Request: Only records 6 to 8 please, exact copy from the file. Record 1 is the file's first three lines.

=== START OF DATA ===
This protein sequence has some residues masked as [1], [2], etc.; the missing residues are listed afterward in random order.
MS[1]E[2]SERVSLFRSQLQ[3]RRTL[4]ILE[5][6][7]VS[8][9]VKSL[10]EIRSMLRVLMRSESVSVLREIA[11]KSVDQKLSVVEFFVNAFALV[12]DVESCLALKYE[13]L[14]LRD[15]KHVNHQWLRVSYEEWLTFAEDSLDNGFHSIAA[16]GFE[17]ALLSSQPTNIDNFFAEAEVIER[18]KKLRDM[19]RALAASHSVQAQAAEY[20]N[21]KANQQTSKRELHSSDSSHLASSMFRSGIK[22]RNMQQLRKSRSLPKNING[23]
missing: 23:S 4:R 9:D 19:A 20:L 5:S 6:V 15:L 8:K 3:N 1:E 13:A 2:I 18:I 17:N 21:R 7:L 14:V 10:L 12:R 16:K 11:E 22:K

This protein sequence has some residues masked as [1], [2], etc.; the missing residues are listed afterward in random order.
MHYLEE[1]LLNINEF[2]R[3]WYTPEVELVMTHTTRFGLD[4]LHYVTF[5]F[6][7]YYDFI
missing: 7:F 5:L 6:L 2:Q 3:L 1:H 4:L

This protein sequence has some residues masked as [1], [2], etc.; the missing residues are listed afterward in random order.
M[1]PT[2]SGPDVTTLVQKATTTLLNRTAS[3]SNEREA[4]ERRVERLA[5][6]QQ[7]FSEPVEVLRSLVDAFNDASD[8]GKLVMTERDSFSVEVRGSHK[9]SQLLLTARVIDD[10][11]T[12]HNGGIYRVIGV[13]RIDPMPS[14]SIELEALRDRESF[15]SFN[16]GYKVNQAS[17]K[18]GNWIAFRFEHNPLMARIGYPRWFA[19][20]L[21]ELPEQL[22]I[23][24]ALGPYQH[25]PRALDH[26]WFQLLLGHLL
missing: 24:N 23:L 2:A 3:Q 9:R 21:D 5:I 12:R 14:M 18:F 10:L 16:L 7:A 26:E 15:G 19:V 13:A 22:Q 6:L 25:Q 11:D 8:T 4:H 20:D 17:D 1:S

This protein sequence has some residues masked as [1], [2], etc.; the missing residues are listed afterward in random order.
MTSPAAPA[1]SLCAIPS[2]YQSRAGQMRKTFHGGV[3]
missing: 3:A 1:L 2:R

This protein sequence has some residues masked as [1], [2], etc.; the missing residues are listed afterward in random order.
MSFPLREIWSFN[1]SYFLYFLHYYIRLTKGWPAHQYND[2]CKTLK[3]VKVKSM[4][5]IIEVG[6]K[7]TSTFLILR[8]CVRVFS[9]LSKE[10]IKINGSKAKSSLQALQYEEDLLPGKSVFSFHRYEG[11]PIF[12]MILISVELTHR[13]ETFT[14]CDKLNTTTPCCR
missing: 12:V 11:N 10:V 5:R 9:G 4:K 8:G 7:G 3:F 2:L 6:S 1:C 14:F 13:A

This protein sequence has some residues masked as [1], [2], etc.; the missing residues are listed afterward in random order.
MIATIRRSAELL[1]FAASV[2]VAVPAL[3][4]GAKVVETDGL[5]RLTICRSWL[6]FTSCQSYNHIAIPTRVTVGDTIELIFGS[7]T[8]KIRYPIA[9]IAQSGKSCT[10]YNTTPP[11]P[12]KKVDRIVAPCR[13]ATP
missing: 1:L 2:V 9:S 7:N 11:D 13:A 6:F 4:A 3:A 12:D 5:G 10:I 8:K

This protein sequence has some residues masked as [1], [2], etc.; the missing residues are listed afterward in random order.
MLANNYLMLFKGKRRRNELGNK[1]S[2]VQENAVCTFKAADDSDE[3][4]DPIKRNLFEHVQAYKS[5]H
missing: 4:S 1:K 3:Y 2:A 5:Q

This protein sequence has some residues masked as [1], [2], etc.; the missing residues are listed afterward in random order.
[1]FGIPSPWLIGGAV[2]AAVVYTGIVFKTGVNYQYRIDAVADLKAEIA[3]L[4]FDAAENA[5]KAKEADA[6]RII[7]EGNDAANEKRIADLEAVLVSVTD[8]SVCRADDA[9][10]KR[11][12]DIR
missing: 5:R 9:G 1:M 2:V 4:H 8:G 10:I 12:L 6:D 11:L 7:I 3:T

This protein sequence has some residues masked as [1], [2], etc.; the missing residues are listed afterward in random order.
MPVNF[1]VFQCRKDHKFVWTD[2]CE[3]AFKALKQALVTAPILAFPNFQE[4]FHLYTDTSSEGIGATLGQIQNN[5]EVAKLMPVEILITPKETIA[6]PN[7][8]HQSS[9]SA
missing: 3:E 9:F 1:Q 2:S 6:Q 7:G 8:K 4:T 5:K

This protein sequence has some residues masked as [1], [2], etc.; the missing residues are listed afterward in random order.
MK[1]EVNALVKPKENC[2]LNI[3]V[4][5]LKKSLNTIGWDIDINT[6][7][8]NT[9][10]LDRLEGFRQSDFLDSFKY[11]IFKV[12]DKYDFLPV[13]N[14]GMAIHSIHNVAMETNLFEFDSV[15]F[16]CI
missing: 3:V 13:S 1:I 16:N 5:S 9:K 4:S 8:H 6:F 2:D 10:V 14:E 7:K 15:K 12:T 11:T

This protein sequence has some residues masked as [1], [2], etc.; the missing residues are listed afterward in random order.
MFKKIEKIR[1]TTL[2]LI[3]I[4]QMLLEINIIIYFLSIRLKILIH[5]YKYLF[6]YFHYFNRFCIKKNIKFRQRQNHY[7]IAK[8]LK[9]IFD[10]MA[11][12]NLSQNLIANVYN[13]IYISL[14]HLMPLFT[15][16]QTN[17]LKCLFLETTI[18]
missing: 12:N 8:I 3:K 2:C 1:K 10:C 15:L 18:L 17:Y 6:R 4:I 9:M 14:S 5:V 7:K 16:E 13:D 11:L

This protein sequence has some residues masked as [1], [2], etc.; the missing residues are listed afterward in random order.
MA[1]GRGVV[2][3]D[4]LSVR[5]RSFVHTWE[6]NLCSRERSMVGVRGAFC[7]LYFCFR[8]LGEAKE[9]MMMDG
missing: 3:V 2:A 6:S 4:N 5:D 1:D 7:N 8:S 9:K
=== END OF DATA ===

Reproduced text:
This protein sequence has some residues masked as [1], [2], etc.; the missing residues are listed afterward in random order.
MIATIRRSAELL[1]FAASV[2]VAVPAL[3][4]GAKVVETDGL[5]RLTICRSWL[6]FTSCQSYNHIAIPTRVTVGDTIELIFGS[7]T[8]KIRYPIA[9]IAQSGKSCT[10]YNTTPP[11]P[12]KKVDRIVAPCR[13]ATP
missing: 1:L 2:V 9:S 7:N 11:D 13:A 6:F 4:A 3:A 12:D 5:G 10:I 8:K

This protein sequence has some residues masked as [1], [2], etc.; the missing residues are listed afterward in random order.
MLANNYLMLFKGKRRRNELGNK[1]S[2]VQENAVCTFKAADDSDE[3][4]DPIKRNLFEHVQAYKS[5]H
missing: 4:S 1:K 3:Y 2:A 5:Q

This protein sequence has some residues masked as [1], [2], etc.; the missing residues are listed afterward in random order.
[1]FGIPSPWLIGGAV[2]AAVVYTGIVFKTGVNYQYRIDAVADLKAEIA[3]L[4]FDAAENA[5]KAKEADA[6]RII[7]EGNDAANEKRIADLEAVLVSVTD[8]SVCRADDA[9][10]KR[11][12]DIR
missing: 5:R 9:G 1:M 2:V 4:H 8:G 10:I 12:L 6:D 11:L 7:I 3:T